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Real-Time Bidding: Innovative Marketing Opportunities in the CTV ecosystem

August 4, 2021

The rapidly developing technology in the Connected TV industry offers advertisers unrivaled opportunities to win eyeballs onto their message. Companies and brands are actively adopting and testing models that can provide lucrative returns. Choosing the best one, however, requires a bit of knowledge.
To gain it, let's take a closer look at the peculiarities of the most popular advertising model on CTV - RTB. So, what is the RTB platform?
RTB, which stands for real-time bidding, is an automated process for selling and buying advertising inventory on a per-impression basis. Every transaction takes about 100 milliseconds (a 10th of a second).

RTB in Plain English

Publishers sell ad space on their websites, and advertisers buy this space to display their ads to a target audience. RTB, in turn, selects which ad to display on a particular site.

Real-Time Bidding and Connected TV Advertising

Real-time bidding isn't solely for websites, however – CTV, as a digital marketing channel, can work on the same principle.
Just like websites, buying and selling ads on CTV is performed thanks to sophisticated algorithms and robots on virtual auctions. It takes just 100 milliseconds on average to complete the entire deal. Each tier of the auction possesses specific settings like the size of the ad spot and its exact platform attribution (a streaming service, website etc).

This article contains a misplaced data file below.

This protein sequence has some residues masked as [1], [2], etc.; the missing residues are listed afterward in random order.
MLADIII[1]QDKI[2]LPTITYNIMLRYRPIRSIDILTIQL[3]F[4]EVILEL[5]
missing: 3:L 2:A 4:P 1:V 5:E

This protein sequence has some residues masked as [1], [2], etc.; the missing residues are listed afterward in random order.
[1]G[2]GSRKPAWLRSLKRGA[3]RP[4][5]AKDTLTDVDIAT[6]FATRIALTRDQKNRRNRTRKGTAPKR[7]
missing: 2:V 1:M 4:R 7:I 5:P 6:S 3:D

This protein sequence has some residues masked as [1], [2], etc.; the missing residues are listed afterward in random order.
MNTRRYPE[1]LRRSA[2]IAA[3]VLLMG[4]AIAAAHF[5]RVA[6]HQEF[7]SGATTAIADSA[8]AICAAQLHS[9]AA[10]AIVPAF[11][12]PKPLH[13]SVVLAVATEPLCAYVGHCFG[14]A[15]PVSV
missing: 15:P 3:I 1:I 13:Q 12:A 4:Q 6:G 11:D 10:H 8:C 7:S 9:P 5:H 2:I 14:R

Additionally, CTV provides a higher chance an advertiser's ad will actually be seen. Why? The reason is that CTV can offer viewers premium inventory from sought-after publishers. This premium inventory gives bidders an upper hand on the open auction exchange.
There's also the possibility for bidders to engage in a private marketplace, or PMP. A PMP aggregates a limited number of players that are invited by a publisher and chosen under a set of criteria, including their (financial) solvency. Pricing policy may differ from a regular public market, yet it provides fair, plain, and transparent terms for acquiring high-quality impressions. Good impressions lead to better placement directly to a relevant audience, which in turn brings a higher conversion rate for advertisers. To put it simply, brands can find suitable content verticals to target the right audience and forget about frittering ad budgets away.
Is programmatic advertising different from real-time bidding? There is some overlap, but the words RTB and programmatic can't be used interchangeably. Programmatic advertising is a form of purchasing ads that utilizes technology to automate and streamline the bidding process. However, programmatic advertising isn't completely automated, as there needs to be a person to define the parameters of the advertising campaign, such as target audience, geographic area and desired ad format (video, native, display, etc.). However, once those parameters are defined, programmatic advertising streamlines the ad purchasing process through automation.

Difference Between Real-Time Bidding and Programmatic Advertising